• May 2015
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Ethical Edge Letters on Integrity  

Click here for Russell Williams' bio

Tuesday, March 23, 2010
Planning helps achieve outcomes
Tuesday, April 06, 2010
'What are you doing for others?'
Are there two ethical worlds?

“Everything you want in life has a price to it. There is a price to pay if you want to make things better, a price to pay for leaving things as they are, a price for everything.” – Harry Browne

Will America’s professional and business leaders act upon the clarion call for transparent, ethical leadership in Washington, on Wall Street and down Main Street? The answer will not be found in mission statements, human resource compliance or governmental regulation. The answer can be found in a straightforward statement from Dwight Eisenhower, our 34th president: “There is no victory at bargain basement prices.”

Managing cause and effect operates with an exact equation: To achieve the more, release the lesser. In 2002 my friend, Brian Marcotte, gave a major address, "Managing in an Unmanageable World," to the Indonesia Petroleum Association while serving as president of the Unocal Indonesia Co. He began his address stating, “I don’t think you can talk about business ethics as something apart from personal ethics.”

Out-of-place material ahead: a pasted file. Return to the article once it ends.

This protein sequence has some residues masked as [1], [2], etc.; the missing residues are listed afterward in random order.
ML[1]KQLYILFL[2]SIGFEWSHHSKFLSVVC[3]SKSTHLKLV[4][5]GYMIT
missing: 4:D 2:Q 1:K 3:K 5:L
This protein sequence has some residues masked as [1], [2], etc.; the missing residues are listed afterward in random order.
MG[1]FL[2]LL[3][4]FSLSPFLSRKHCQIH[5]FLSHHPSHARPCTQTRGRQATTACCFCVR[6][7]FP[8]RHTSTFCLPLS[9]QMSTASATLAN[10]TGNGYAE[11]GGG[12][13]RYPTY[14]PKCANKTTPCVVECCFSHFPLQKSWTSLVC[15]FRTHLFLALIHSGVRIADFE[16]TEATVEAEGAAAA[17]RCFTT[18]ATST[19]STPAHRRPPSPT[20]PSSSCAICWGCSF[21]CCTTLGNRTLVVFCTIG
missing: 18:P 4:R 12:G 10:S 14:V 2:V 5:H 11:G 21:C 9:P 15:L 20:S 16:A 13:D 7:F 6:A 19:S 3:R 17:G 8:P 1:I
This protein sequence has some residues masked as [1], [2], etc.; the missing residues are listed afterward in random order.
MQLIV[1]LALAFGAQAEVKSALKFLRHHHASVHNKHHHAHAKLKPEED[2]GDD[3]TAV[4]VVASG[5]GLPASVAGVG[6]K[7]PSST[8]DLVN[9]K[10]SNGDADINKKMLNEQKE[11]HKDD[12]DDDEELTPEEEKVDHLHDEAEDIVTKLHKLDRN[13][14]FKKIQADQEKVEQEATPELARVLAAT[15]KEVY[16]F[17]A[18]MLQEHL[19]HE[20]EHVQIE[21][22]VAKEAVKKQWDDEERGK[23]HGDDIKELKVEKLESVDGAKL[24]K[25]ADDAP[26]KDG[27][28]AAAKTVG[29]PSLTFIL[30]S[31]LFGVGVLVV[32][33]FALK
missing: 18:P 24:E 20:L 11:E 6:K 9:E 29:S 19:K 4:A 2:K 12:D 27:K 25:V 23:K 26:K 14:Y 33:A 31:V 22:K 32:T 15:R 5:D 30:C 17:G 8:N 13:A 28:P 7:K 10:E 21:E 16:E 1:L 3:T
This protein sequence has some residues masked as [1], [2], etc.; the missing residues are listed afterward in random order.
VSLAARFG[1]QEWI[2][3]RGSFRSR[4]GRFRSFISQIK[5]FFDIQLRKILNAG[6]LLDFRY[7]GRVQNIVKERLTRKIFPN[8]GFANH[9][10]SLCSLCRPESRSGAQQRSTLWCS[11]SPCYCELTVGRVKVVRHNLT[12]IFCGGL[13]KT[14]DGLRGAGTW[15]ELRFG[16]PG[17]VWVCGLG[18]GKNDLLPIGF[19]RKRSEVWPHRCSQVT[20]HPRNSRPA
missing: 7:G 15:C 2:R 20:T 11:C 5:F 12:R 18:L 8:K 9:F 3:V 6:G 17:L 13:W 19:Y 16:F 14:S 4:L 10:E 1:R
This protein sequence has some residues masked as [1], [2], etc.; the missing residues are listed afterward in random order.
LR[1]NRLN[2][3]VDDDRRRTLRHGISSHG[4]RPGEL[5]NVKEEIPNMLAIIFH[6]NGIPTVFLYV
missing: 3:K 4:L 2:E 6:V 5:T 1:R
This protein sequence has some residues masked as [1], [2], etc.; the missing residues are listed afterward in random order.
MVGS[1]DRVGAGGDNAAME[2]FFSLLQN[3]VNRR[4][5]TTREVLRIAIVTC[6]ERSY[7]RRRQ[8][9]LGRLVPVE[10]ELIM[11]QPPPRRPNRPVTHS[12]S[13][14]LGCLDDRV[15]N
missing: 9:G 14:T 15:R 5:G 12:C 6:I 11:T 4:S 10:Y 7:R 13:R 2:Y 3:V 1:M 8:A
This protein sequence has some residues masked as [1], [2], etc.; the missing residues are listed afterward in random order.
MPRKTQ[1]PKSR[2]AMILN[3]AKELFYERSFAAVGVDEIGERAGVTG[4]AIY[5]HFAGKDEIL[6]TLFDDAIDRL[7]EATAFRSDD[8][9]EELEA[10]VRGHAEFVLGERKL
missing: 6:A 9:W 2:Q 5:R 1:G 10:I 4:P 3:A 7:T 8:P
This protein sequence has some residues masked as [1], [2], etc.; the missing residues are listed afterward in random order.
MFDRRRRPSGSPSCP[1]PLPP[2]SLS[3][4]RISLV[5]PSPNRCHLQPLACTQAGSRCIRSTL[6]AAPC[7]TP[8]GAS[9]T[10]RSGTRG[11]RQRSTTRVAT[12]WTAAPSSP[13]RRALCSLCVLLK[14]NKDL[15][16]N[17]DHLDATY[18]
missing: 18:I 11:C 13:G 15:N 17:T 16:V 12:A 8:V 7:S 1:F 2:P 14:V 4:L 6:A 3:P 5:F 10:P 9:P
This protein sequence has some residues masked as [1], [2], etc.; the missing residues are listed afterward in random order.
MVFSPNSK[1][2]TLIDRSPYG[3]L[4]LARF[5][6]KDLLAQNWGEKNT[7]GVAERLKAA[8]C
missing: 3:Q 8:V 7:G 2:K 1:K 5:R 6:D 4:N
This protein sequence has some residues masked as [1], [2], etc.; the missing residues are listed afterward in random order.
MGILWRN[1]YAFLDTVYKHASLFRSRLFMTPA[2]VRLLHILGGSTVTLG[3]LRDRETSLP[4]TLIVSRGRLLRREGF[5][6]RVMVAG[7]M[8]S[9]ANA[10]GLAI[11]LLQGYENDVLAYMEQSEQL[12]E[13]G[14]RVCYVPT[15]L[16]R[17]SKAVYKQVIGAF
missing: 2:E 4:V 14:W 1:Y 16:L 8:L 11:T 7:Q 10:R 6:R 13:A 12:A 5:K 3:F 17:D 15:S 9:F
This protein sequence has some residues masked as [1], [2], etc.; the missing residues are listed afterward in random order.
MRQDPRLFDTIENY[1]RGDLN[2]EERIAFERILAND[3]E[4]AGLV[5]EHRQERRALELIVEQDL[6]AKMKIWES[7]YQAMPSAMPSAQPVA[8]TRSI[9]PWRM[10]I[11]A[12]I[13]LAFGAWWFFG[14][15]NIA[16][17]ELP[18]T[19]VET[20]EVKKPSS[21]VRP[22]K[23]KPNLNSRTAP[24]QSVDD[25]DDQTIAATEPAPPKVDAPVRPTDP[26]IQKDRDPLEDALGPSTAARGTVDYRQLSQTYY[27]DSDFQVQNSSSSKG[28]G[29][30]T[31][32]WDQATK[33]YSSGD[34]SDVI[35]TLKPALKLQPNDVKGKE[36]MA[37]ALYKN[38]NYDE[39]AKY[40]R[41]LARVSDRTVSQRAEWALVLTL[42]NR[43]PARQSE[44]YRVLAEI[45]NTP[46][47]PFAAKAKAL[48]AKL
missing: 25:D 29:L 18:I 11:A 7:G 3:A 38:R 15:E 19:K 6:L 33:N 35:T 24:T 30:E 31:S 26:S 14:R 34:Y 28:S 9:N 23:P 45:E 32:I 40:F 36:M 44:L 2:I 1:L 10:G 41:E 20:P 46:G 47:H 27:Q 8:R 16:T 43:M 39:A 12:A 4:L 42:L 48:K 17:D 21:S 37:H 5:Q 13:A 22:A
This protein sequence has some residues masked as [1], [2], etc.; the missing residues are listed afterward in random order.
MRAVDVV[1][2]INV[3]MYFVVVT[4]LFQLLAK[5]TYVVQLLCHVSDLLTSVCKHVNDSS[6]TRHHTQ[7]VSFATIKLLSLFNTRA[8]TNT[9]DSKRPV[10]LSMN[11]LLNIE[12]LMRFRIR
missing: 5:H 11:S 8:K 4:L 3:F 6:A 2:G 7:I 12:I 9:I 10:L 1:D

Marcotte nailed a big ethical issue. Are there two ethical worlds? Is there the ethical world of what we do personally and another world of what we do professionally? Is one ethical world guided by the spirit of the law while another ethical world is governed by the letter of the law?

The call for the ethical clarity that reframes trust in the corridors of Congress, the culture of organizations, corporate boardrooms and in the ink of a good deal rests in the ethical mind of leadership that knows integrity has its exacting price. It is the gold standard that places a premium on the value of trust. When it is present, it makes things work; whenever integrity is breeched, harm is caused.

Integrity’s competitive asset of managing cause and effect is a powerful tool for business professionals. It is our integrity barometer that constantly measures our integrity journey moment by moment, decision by decision and relationship by relationship.

Mission Integrity Action

Watch the decisions you make and actions you take at work this week using your personal integrity barometer. Ask yourself: Did this decision harm or help? Did this action get me closer or further from my goals in working collaboratively? Observe how the cause and effect measurement offers guidance to your ethical mind’s work as an influencer for good.

Appreciating you on the ethical edge!

Russell Williams,
Passkeys Foundation/Ethical Edge